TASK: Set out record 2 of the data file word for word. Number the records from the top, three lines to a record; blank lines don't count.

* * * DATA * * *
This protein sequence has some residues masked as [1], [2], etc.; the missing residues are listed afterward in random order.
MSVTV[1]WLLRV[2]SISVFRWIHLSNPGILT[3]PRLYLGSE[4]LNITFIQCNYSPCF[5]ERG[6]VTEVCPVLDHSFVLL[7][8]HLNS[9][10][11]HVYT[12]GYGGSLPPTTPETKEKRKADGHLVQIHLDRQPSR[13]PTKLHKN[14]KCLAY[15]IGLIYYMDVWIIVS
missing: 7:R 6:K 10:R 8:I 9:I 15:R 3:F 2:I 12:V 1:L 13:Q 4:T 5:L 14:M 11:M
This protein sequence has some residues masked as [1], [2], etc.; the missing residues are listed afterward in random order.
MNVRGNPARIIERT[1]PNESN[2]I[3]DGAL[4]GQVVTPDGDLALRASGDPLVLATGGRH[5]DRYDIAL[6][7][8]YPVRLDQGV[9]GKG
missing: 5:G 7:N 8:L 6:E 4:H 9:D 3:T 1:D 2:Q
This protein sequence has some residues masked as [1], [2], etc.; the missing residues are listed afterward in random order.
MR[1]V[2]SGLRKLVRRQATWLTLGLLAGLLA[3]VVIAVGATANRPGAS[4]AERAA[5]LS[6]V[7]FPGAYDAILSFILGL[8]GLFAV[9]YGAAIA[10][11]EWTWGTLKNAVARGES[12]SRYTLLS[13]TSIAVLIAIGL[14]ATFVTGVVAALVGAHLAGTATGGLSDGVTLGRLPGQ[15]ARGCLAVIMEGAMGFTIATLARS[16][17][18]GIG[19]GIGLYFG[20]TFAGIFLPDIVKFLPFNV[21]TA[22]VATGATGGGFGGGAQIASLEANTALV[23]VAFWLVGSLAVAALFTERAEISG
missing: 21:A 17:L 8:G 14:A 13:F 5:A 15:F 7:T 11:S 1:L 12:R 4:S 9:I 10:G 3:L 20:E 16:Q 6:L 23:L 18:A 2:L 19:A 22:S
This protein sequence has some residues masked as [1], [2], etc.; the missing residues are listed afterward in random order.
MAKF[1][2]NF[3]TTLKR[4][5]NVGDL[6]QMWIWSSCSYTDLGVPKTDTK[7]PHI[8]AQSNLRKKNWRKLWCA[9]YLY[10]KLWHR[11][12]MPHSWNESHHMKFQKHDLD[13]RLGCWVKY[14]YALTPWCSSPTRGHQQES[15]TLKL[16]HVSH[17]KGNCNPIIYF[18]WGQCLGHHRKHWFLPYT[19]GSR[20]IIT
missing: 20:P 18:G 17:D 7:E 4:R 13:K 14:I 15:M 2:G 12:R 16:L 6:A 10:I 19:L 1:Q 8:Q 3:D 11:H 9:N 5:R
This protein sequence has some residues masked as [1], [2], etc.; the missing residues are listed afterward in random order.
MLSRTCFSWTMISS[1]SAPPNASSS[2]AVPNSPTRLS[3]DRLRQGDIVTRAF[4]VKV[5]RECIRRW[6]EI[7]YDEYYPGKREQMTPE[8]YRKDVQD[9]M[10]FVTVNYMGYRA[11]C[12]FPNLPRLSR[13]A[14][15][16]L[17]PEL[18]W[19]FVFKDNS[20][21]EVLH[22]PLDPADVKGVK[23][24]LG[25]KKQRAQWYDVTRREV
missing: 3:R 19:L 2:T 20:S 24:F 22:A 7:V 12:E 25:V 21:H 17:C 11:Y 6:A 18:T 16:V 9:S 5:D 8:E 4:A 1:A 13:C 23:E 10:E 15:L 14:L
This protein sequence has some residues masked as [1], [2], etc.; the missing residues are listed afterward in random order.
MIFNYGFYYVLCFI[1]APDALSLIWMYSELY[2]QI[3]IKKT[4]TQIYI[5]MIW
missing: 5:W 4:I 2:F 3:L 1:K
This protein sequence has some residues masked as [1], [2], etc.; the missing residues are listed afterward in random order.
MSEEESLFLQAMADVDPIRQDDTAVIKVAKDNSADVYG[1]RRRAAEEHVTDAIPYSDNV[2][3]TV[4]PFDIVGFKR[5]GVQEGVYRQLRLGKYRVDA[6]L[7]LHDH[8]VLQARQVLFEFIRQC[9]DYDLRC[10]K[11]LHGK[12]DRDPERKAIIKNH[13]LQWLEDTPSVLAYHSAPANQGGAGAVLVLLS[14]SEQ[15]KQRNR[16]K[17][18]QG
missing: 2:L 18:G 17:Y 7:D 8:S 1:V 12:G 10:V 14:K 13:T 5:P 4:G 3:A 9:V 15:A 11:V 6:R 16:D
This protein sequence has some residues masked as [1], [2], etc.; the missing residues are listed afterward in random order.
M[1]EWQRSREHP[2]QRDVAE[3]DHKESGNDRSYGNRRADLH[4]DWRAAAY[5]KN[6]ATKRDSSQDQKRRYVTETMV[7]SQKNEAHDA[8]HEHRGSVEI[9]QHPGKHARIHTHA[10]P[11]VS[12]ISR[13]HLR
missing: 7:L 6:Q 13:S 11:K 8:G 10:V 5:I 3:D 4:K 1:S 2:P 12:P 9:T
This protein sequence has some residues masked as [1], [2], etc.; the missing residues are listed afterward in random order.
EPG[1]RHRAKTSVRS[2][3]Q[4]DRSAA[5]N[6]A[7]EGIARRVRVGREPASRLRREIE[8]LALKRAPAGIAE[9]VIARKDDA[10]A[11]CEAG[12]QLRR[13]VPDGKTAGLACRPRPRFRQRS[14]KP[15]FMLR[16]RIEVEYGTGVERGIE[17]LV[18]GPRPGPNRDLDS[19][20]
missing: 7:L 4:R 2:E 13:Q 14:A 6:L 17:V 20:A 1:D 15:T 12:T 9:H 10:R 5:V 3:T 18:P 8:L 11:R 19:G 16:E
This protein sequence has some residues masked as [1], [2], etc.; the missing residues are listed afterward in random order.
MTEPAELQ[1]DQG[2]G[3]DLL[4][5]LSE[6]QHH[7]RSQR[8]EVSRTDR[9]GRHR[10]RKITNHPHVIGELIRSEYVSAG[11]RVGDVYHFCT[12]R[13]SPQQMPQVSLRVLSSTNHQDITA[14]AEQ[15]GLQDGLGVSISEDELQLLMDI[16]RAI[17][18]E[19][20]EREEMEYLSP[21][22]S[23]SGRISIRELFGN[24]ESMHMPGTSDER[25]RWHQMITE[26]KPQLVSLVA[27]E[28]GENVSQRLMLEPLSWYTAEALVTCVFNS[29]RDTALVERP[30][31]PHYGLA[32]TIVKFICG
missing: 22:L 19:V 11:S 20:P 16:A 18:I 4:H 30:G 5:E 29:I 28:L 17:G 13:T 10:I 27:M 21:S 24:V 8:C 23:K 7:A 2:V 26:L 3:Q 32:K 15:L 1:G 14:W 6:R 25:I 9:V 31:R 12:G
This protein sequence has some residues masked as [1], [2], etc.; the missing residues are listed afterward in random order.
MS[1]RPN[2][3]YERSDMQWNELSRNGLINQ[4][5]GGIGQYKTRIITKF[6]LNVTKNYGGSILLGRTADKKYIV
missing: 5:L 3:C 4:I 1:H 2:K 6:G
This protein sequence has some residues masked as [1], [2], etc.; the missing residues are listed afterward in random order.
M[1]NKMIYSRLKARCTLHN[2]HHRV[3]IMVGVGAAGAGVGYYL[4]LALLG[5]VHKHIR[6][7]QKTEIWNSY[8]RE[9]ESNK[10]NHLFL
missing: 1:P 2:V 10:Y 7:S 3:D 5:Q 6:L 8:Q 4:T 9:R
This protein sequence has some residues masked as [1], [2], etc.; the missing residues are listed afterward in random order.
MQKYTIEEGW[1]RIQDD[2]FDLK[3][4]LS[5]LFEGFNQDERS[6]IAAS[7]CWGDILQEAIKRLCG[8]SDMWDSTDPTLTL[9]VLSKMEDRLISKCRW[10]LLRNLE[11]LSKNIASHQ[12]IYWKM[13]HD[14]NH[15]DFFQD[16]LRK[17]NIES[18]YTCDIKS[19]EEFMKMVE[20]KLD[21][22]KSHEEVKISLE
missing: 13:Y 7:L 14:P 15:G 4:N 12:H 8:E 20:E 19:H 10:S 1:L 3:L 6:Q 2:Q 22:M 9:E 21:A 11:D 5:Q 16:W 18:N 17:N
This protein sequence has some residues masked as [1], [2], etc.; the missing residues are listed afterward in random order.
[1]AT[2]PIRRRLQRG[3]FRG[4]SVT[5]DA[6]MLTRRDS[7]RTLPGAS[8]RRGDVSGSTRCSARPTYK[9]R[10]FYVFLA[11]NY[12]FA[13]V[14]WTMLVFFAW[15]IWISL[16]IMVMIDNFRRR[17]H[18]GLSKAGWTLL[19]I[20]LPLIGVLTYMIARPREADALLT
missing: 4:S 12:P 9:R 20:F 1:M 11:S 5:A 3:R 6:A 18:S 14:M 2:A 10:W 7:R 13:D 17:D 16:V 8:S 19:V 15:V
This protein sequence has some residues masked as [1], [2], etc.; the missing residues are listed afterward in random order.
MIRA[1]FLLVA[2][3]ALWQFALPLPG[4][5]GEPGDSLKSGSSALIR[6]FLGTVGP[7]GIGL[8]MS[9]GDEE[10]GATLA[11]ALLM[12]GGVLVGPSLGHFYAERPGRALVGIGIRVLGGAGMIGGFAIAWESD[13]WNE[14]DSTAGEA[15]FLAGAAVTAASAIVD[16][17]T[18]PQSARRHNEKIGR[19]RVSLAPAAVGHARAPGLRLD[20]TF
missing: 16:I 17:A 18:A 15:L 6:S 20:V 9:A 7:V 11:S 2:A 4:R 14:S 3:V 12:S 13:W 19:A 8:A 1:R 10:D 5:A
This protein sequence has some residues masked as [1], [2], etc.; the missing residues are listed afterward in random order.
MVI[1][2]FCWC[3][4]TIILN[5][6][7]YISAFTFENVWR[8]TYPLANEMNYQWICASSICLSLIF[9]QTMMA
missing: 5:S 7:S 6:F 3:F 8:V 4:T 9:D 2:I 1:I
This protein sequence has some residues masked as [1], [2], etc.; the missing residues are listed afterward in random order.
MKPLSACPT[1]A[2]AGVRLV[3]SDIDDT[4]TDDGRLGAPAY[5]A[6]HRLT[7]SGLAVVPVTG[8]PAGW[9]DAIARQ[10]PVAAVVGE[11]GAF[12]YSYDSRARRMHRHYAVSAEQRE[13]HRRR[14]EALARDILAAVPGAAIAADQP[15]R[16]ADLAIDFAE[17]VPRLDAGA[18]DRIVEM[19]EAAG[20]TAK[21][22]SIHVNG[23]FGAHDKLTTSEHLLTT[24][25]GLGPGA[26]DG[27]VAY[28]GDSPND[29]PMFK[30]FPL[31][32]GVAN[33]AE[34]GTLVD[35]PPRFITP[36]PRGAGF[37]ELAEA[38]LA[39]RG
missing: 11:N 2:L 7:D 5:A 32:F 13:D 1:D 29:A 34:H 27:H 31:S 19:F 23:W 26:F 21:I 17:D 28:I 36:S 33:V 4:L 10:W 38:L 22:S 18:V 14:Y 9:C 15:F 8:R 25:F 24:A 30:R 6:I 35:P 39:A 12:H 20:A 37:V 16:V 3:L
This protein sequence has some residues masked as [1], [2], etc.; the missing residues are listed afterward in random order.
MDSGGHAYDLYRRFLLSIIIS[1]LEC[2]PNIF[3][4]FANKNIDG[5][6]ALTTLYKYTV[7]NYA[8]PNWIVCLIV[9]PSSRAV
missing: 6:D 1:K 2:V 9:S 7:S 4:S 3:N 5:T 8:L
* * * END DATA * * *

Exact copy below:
This protein sequence has some residues masked as [1], [2], etc.; the missing residues are listed afterward in random order.
MNVRGNPARIIERT[1]PNESN[2]I[3]DGAL[4]GQVVTPDGDLALRASGDPLVLATGGRH[5]DRYDIAL[6][7][8]YPVRLDQGV[9]GKG
missing: 5:G 7:N 8:L 6:E 4:H 9:D 3:T 1:D 2:Q